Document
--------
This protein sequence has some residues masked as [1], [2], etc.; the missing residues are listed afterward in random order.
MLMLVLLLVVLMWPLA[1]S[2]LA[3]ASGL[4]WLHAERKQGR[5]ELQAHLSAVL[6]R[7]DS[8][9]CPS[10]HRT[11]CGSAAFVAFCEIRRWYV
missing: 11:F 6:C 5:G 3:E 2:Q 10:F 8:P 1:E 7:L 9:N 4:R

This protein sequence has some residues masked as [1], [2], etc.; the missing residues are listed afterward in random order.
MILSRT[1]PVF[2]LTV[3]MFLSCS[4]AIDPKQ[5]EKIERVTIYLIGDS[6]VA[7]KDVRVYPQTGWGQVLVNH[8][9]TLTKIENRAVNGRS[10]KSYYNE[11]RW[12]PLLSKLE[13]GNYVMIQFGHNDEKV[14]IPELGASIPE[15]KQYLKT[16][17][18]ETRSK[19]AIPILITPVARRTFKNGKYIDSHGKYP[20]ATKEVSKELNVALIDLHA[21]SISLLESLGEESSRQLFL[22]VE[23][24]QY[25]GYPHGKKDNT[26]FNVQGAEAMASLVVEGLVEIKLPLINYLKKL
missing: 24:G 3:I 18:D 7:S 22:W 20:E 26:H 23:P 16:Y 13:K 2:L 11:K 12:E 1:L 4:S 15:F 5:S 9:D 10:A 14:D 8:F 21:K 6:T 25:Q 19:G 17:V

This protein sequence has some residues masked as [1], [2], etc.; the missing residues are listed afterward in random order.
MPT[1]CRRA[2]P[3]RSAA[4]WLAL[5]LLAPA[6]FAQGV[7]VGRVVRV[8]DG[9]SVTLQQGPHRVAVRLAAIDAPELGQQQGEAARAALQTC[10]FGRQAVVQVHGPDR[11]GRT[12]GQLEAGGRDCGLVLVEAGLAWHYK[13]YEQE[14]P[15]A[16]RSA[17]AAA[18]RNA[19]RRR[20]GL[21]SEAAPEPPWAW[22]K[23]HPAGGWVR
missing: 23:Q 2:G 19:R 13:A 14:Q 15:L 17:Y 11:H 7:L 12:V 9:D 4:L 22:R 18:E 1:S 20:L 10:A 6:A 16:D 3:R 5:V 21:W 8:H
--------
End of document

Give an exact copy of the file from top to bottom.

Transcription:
This protein sequence has some residues masked as [1], [2], etc.; the missing residues are listed afterward in random order.
MLMLVLLLVVLMWPLA[1]S[2]LA[3]ASGL[4]WLHAERKQGR[5]ELQAHLSAVL[6]R[7]DS[8][9]CPS[10]HRT[11]CGSAAFVAFCEIRRWYV
missing: 11:F 6:C 5:G 3:E 2:Q 10:F 8:P 1:E 7:L 9:N 4:R

This protein sequence has some residues masked as [1], [2], etc.; the missing residues are listed afterward in random order.
MILSRT[1]PVF[2]LTV[3]MFLSCS[4]AIDPKQ[5]EKIERVTIYLIGDS[6]VA[7]KDVRVYPQTGWGQVLVNH[8][9]TLTKIENRAVNGRS[10]KSYYNE[11]RW[12]PLLSKLE[13]GNYVMIQFGHNDEKV[14]IPELGASIPE[15]KQYLKT[16][17][18]ETRSK[19]AIPILITPVARRTFKNGKYIDSHGKYP[20]ATKEVSKELNVALIDLHA[21]SISLLESLGEESSRQLFL[22]VE[23][24]QY[25]GYPHGKKDNT[26]FNVQGAEAMASLVVEGLVEIKLPLINYLKKL
missing: 24:G 3:I 18:D 7:S 22:W 20:E 26:H 23:P 16:Y 13:K 2:L 11:K 12:E 1:L 4:S 15:F 5:S 9:D 10:A 14:D 8:F 21:K 6:T 25:Q 19:G 17:V

This protein sequence has some residues masked as [1], [2], etc.; the missing residues are listed afterward in random order.
MPT[1]CRRA[2]P[3]RSAA[4]WLAL[5]LLAPA[6]FAQGV[7]VGRVVRV[8]DG[9]SVTLQQGPHRVAVRLAAIDAPELGQQQGEAARAALQTC[10]FGRQAVVQVHGPDR[11]GRT[12]GQLEAGGRDCGLVLVEAGLAWHYK[13]YEQE[14]P[15]A[16]RSA[17]AAA[18]RNA[19]RRR[20]GL[21]SEAAPEPPWAW[22]K[23]HPAGGWVR
missing: 23:Q 2:G 19:R 13:A 14:Q 15:L 17:Y 11:H 7:L 12:V 9:D 4:L 22:R 18:E 1:S 20:L 10:A 6:A 16:D 3:R 5:V 21:W 8:H